England after the Norman Conquest of 1066. The Brynt family lived in Somerset in the area of Brent, from where their family name is taken. The Brynt family was originally from Conteville, in the arrondissement of Eure in Normandy.
Early Origins of the Brynt family
Somerset where they are conjecturally descended from Ralf de Conteville who was Lord of the manor of Brent, and an undertennant of the Abbot of Glastonbury, as shown in the Domesday Book in 1086. They were originally of Conteville in the arrondisement of Eure in Normandy.
Sir Falkes de Breauté (died 1226) also known as Fulk de Brent was loyal to both King John and later King Henry III. He played a key role in the Battle of Lincoln Fair in 1217. "At the Conquest [the parish of Luton, Bedofrdshire] was held in royal demesne; and in 1216 came into the possession of Baron Fulk de Brent, who built a strong castle there." CITATION[CLOSE]
Early History of the Brynt family
This web page shows only a small excerpt of our Brynt research.
Another 191 words (14 lines of text) covering the years 1309, 1601 and 1671 are included under the topic Early Brynt History in all our PDF Extended History products and printed products wherever possible.
Brynt Spelling Variations
A multitude of spelling variations characterize Norman surnames. Many variations occurred because Old and Middle English lacked any definite spelling rules. The introduction of Norman French to England also had a pronounced effect, as did the court languages of Latin and French. Therefore, one person was often referred to by several different spellings in a single lifetime. The various spellings include Brent, Brente and others.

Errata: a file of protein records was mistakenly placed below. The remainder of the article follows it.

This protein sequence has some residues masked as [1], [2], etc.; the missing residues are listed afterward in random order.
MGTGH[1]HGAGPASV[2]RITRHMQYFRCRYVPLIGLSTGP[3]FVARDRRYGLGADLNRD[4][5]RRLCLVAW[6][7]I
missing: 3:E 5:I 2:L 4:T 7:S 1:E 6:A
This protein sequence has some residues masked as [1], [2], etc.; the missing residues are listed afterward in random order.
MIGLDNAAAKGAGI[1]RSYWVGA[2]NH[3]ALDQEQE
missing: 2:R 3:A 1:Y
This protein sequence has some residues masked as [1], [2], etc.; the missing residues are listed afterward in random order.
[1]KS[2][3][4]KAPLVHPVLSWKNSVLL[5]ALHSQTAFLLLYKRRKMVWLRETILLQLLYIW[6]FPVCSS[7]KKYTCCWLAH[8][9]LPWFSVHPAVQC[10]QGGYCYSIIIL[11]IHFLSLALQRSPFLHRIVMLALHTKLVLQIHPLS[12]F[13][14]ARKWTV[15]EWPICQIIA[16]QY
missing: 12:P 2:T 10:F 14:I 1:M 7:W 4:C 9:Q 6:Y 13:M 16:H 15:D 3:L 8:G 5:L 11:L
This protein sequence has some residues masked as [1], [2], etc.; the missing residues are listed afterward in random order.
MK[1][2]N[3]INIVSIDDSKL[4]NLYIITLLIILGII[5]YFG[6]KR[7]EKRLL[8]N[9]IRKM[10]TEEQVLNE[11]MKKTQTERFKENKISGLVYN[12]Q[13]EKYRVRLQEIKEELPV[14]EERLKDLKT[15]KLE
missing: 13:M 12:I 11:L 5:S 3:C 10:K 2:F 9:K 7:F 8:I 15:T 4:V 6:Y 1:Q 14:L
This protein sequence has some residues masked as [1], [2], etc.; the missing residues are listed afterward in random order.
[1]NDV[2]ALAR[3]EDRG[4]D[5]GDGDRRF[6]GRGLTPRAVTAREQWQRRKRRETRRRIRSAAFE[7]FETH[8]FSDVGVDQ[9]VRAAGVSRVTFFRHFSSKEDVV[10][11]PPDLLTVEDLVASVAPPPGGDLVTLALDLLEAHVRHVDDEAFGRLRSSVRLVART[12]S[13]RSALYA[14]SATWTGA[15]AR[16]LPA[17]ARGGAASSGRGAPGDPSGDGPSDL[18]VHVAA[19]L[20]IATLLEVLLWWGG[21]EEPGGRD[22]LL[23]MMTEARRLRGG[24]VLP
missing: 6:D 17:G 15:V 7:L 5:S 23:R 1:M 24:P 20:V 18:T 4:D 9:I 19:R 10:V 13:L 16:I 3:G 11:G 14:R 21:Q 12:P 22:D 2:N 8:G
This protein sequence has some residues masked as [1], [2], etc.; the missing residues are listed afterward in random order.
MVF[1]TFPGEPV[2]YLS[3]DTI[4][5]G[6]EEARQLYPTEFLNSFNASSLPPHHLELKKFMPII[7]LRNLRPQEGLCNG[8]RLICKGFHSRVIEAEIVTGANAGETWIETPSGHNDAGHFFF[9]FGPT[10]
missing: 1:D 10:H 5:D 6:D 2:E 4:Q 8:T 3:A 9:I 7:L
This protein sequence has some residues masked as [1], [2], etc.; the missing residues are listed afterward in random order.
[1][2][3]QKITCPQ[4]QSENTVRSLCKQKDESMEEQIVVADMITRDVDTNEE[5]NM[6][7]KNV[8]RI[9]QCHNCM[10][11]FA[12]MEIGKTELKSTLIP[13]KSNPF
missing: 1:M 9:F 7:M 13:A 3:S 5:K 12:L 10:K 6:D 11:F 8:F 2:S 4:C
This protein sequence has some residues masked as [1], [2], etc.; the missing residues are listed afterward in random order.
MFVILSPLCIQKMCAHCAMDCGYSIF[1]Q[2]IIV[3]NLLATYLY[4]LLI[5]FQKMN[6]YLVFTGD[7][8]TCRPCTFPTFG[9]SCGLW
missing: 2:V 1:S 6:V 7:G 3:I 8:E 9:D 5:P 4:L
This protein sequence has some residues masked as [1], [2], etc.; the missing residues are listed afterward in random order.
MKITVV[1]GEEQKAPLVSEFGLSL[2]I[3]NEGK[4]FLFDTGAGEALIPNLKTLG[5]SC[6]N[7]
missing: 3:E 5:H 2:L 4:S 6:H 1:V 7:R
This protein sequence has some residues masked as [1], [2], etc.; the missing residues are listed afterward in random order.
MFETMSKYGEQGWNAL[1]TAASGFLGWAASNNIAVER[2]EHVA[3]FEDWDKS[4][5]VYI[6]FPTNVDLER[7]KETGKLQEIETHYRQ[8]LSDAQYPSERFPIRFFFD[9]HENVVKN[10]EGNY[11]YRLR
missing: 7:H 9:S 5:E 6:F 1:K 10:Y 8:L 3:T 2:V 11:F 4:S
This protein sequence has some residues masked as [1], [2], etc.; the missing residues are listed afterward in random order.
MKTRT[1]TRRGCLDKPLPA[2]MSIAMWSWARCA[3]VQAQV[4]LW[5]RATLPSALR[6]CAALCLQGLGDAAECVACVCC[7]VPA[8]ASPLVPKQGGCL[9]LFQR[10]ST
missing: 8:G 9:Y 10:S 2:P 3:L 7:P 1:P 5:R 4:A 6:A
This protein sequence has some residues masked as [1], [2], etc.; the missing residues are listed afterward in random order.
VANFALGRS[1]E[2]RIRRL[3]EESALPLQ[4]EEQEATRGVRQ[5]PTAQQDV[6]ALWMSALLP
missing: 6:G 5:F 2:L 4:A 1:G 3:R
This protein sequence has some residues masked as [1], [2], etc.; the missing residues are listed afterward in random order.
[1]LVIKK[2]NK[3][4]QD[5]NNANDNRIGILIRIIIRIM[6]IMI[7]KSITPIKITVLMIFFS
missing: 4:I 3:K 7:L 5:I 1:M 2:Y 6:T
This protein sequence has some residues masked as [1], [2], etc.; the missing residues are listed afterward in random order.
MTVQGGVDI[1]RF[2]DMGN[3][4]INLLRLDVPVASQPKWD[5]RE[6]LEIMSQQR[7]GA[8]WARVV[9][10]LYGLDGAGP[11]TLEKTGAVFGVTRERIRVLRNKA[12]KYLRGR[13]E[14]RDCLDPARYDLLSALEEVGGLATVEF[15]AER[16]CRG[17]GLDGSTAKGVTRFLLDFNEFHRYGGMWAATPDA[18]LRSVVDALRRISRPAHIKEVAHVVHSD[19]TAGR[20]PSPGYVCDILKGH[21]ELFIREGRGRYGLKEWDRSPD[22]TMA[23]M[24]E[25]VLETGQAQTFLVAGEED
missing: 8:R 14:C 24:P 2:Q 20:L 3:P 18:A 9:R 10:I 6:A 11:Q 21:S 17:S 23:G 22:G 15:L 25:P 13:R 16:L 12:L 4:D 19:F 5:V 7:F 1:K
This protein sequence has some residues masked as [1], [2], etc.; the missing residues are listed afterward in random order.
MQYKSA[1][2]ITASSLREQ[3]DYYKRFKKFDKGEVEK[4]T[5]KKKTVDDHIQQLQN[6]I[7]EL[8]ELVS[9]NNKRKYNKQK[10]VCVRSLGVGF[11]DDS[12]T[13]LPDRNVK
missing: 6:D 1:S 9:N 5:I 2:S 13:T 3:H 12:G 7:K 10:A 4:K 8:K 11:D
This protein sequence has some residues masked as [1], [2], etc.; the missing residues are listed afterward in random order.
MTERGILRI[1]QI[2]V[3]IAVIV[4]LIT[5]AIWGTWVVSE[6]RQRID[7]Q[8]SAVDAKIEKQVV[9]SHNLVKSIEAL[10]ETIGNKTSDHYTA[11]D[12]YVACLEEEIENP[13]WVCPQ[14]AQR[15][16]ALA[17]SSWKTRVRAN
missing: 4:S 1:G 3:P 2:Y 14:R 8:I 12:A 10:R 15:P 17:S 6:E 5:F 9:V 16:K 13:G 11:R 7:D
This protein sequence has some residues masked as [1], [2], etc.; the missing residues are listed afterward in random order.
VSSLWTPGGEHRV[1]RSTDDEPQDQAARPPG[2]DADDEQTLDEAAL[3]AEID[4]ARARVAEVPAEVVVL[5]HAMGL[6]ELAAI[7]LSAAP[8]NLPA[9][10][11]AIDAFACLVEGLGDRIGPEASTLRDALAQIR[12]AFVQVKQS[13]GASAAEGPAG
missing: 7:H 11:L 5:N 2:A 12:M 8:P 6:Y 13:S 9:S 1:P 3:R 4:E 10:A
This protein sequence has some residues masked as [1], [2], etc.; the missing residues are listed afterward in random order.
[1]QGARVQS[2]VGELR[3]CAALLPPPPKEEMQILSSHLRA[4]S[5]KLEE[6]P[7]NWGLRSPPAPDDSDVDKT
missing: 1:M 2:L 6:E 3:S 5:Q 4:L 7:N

Early Notables of the Brynt family (pre 1700)
Outstanding amongst the family at this time was Sir Robert de Brent of Cossington; and Margaret Brent (c.1601-c.1671), an English immigrant to the Colony of Maryland from Gloucestershire, the first...
Another 29 words (2 lines of text) are included under the topic Early Brynt Notables in all our PDF Extended History products and printed products wherever possible.
Migration of the Brynt family to the New World and Oceana
Many English families left England, to avoid the chaos of their homeland and migrated to the many British colonies abroad. Although the conditions on the ships were extremely cramped, and some travelers arrived diseased, starving, and destitute, once in the colonies, many of the families prospered and made valuable contributions to the cultures of what would become the United States and Canada. Research into the origins of individual families in North America has revealed records of the immigration of a number of people bearing the name Brynt or a variant listed above: Margaret Brent (born c. 1600, Gloucestershire, England - died 1669/71, Westmoreland county, Virginia) who arrived in Maryland in 1638 and obtained a patent for 70 acres.
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